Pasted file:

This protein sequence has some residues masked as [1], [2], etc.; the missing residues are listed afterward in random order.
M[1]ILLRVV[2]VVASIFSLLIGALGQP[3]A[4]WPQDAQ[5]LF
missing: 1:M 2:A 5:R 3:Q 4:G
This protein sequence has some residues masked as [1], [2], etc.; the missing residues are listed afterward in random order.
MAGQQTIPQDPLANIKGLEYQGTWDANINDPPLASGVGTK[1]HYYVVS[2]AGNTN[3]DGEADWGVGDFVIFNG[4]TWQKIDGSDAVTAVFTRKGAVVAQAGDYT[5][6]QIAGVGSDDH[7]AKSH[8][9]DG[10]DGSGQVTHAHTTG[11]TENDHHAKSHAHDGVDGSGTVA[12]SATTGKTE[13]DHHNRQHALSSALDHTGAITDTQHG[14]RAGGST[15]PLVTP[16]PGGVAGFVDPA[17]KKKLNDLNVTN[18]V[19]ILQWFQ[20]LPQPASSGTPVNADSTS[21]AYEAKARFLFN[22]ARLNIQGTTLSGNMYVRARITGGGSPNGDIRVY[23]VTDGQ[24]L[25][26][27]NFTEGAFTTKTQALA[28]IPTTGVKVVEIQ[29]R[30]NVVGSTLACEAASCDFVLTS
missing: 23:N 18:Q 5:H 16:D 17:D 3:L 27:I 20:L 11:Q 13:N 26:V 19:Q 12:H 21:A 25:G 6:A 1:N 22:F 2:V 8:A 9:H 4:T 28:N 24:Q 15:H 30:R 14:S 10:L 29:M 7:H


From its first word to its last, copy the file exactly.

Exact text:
This protein sequence has some residues masked as [1], [2], etc.; the missing residues are listed afterward in random order.
M[1]ILLRVV[2]VVASIFSLLIGALGQP[3]A[4]WPQDAQ[5]LF
missing: 1:M 2:A 5:R 3:Q 4:G
This protein sequence has some residues masked as [1], [2], etc.; the missing residues are listed afterward in random order.
MAGQQTIPQDPLANIKGLEYQGTWDANINDPPLASGVGTK[1]HYYVVS[2]AGNTN[3]DGEADWGVGDFVIFNG[4]TWQKIDGSDAVTAVFTRKGAVVAQAGDYT[5][6]QIAGVGSDDH[7]AKSH[8][9]DG[10]DGSGQVTHAHTTG[11]TENDHHAKSHAHDGVDGSGTVA[12]SATTGKTE[13]DHHNRQHALSSALDHTGAITDTQHG[14]RAGGST[15]PLVTP[16]PGGVAGFVDPA[17]KKKLNDLNVTN[18]V[19]ILQWFQ[20]LPQPASSGTPVNADSTS[21]AYEAKARFLFN[22]ARLNIQGTTLSGNMYVRARITGGGSPNGDIRVY[23]VTDGQ[24]L[25][26][27]NFTEGAFTTKTQALA[28]IPTTGVKVVEIQ[29]R[30]NVVGSTLACEAASCDFVLTS
missing: 23:N 18:Q 5:H 16:D 17:D 3:L 27:I 20:L 11:Q 13:N 26:V 19:Q 12:H 21:A 25:G 6:A 1:N 22:F 2:V 8:A 9:H 4:T 28:N 24:Q 15:H 30:R 14:S 10:L 29:M 7:H